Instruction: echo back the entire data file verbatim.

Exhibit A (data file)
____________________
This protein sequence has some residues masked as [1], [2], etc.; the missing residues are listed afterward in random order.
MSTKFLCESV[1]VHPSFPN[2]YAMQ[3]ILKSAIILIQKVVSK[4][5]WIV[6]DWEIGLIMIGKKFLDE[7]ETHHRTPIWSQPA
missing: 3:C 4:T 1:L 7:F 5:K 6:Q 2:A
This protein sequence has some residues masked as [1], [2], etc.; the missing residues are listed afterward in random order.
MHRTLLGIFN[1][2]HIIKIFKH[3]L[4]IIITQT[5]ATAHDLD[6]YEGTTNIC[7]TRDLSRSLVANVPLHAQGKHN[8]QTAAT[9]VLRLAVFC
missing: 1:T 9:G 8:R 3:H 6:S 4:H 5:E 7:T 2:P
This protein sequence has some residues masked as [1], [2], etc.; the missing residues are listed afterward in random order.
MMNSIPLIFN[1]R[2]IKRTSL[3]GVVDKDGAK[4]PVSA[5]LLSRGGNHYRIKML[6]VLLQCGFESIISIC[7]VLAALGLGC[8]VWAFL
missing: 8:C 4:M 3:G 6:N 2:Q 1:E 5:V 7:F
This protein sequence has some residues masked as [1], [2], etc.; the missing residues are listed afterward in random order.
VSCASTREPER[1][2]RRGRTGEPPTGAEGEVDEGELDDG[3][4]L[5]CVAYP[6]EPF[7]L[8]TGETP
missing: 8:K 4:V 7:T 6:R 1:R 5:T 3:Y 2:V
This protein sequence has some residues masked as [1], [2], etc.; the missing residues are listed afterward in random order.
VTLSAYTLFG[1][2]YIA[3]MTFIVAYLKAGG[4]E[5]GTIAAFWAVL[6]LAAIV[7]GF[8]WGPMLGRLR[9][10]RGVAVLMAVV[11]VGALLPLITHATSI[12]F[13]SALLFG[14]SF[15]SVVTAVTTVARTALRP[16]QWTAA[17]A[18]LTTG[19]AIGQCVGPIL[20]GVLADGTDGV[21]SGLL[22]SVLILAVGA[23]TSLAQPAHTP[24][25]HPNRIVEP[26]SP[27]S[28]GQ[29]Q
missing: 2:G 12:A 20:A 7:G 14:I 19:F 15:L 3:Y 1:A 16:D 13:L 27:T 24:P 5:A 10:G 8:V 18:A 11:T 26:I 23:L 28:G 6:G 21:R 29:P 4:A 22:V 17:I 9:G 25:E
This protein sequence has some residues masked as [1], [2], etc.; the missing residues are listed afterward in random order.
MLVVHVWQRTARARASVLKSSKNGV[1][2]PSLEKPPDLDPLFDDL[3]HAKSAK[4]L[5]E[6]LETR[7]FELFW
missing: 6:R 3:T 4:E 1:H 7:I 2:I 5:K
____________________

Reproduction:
This protein sequence has some residues masked as [1], [2], etc.; the missing residues are listed afterward in random order.
MSTKFLCESV[1]VHPSFPN[2]YAMQ[3]ILKSAIILIQKVVSK[4][5]WIV[6]DWEIGLIMIGKKFLDE[7]ETHHRTPIWSQPA
missing: 3:C 4:T 1:L 7:F 5:K 6:Q 2:A
This protein sequence has some residues masked as [1], [2], etc.; the missing residues are listed afterward in random order.
MHRTLLGIFN[1][2]HIIKIFKH[3]L[4]IIITQT[5]ATAHDLD[6]YEGTTNIC[7]TRDLSRSLVANVPLHAQGKHN[8]QTAAT[9]VLRLAVFC
missing: 1:T 9:G 8:R 3:H 6:S 4:H 5:E 7:T 2:P
This protein sequence has some residues masked as [1], [2], etc.; the missing residues are listed afterward in random order.
MMNSIPLIFN[1]R[2]IKRTSL[3]GVVDKDGAK[4]PVSA[5]LLSRGGNHYRIKML[6]VLLQCGFESIISIC[7]VLAALGLGC[8]VWAFL
missing: 8:C 4:M 3:G 6:N 2:Q 1:E 5:V 7:F
This protein sequence has some residues masked as [1], [2], etc.; the missing residues are listed afterward in random order.
VSCASTREPER[1][2]RRGRTGEPPTGAEGEVDEGELDDG[3][4]L[5]CVAYP[6]EPF[7]L[8]TGETP
missing: 8:K 4:V 7:T 6:R 1:R 5:T 3:Y 2:V
This protein sequence has some residues masked as [1], [2], etc.; the missing residues are listed afterward in random order.
VTLSAYTLFG[1][2]YIA[3]MTFIVAYLKAGG[4]E[5]GTIAAFWAVL[6]LAAIV[7]GF[8]WGPMLGRLR[9][10]RGVAVLMAVV[11]VGALLPLITHATSI[12]F[13]SALLFG[14]SF[15]SVVTAVTTVARTALRP[16]QWTAA[17]A[18]LTTG[19]AIGQCVGPIL[20]GVLADGTDGV[21]SGLL[22]SVLILAVGA[23]TSLAQPAHTP[24][25]HPNRIVEP[26]SP[27]S[28]GQ[29]Q
missing: 2:G 12:A 20:A 7:G 14:I 19:F 15:L 3:Y 1:A 16:D 13:L 27:T 24:P 5:A 10:G 8:V 18:A 11:T 26:I 23:L 28:G 6:G 21:R 29:P 4:A 22:V 17:I 9:G 25:E
This protein sequence has some residues masked as [1], [2], etc.; the missing residues are listed afterward in random order.
MLVVHVWQRTARARASVLKSSKNGV[1][2]PSLEKPPDLDPLFDDL[3]HAKSAK[4]L[5]E[6]LETR[7]FELFW
missing: 6:R 3:T 4:E 1:H 7:I 2:I 5:K